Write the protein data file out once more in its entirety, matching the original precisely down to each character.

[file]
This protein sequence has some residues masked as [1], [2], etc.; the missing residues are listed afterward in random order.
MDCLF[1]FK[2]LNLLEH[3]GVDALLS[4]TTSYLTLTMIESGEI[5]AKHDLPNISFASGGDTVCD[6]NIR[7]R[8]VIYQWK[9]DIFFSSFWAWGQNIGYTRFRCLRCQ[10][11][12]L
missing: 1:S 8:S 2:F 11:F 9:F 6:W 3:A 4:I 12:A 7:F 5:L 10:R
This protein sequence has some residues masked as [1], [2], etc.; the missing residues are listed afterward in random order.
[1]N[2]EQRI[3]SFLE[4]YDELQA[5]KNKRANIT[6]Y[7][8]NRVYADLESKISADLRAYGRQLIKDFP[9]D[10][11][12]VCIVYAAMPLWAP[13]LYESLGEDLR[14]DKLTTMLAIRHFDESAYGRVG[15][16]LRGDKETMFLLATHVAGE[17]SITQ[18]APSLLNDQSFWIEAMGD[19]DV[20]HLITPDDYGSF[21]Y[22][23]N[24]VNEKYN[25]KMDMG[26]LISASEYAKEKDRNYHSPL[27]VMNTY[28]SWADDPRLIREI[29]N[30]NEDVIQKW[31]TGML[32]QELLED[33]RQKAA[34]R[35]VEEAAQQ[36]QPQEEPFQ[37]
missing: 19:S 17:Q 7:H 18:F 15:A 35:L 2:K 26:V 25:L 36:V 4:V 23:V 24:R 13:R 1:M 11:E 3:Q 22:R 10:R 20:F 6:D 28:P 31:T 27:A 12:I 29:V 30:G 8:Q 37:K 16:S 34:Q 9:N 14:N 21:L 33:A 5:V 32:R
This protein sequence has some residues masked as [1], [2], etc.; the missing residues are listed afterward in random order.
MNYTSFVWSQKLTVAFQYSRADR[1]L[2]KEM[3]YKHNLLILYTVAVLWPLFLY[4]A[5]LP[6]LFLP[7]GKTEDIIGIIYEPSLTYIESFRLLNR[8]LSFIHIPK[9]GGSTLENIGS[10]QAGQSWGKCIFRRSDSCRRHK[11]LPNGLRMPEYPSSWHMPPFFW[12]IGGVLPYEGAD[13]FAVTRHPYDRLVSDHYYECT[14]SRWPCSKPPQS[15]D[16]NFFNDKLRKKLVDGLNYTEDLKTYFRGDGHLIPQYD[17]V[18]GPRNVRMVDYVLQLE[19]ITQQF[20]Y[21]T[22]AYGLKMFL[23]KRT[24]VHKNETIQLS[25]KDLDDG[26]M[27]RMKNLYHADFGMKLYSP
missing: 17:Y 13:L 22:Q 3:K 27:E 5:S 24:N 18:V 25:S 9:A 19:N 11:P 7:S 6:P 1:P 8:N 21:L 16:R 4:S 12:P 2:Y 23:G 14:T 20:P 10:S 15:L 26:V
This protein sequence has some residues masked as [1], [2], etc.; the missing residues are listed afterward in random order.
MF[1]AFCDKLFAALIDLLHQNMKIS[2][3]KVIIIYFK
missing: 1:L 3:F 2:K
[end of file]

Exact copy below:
This protein sequence has some residues masked as [1], [2], etc.; the missing residues are listed afterward in random order.
MDCLF[1]FK[2]LNLLEH[3]GVDALLS[4]TTSYLTLTMIESGEI[5]AKHDLPNISFASGGDTVCD[6]NIR[7]R[8]VIYQWK[9]DIFFSSFWAWGQNIGYTRFRCLRCQ[10][11][12]L
missing: 1:S 8:S 2:F 11:F 9:F 6:W 3:A 4:I 12:A 7:F 5:L 10:R
This protein sequence has some residues masked as [1], [2], etc.; the missing residues are listed afterward in random order.
[1]N[2]EQRI[3]SFLE[4]YDELQA[5]KNKRANIT[6]Y[7][8]NRVYADLESKISADLRAYGRQLIKDFP[9]D[10][11][12]VCIVYAAMPLWAP[13]LYESLGEDLR[14]DKLTTMLAIRHFDESAYGRVG[15][16]LRGDKETMFLLATHVAGE[17]SITQ[18]APSLLNDQSFWIEAMGD[19]DV[20]HLITPDDYGSF[21]Y[22][23]N[24]VNEKYN[25]KMDMG[26]LISASEYAKEKDRNYHSPL[27]VMNTY[28]SWADDPRLIREI[29]N[30]NEDVIQKW[31]TGML[32]QELLED[33]RQKAA[34]R[35]VEEAAQQ[36]QPQEEPFQ[37]
missing: 19:S 17:Q 7:H 18:F 15:A 35:L 2:K 26:V 25:L 36:V 4:V 23:V 24:R 13:R 1:M 11:E 3:Q 22:R 10:R 20:F 6:D 28:P 31:T 27:A 12:I 29:V 30:G 8:Q 37:K 16:S 34:Q 9:N 14:N 21:L 33:A 5:V 32:R
This protein sequence has some residues masked as [1], [2], etc.; the missing residues are listed afterward in random order.
MNYTSFVWSQKLTVAFQYSRADR[1]L[2]KEM[3]YKHNLLILYTVAVLWPLFLY[4]A[5]LP[6]LFLP[7]GKTEDIIGIIYEPSLTYIESFRLLNR[8]LSFIHIPK[9]GGSTLENIGS[10]QAGQSWGKCIFRRSDSCRRHK[11]LPNGLRMPEYPSSWHMPPFFW[12]IGGVLPYEGAD[13]FAVTRHPYDRLVSDHYYECT[14]SRWPCSKPPQS[15]D[16]NFFNDKLRKKLVDGLNYTEDLKTYFRGDGHLIPQYD[17]V[18]GPRNVRMVDYVLQLE[19]ITQQF[20]Y[21]T[22]AYGLKMFL[23]KRT[24]VHKNETIQLS[25]KDLDDG[26]M[27]RMKNLYHADFGMKLYSP
missing: 17:Y 13:L 22:Q 3:K 27:E 5:S 24:N 18:V 25:S 9:A 19:N 11:P 7:S 6:P 1:P 8:N 21:L 16:R 4:S 12:P 2:Y 23:G 14:T 20:P 10:S 15:L 26:V
This protein sequence has some residues masked as [1], [2], etc.; the missing residues are listed afterward in random order.
MF[1]AFCDKLFAALIDLLHQNMKIS[2][3]KVIIIYFK
missing: 1:L 3:F 2:K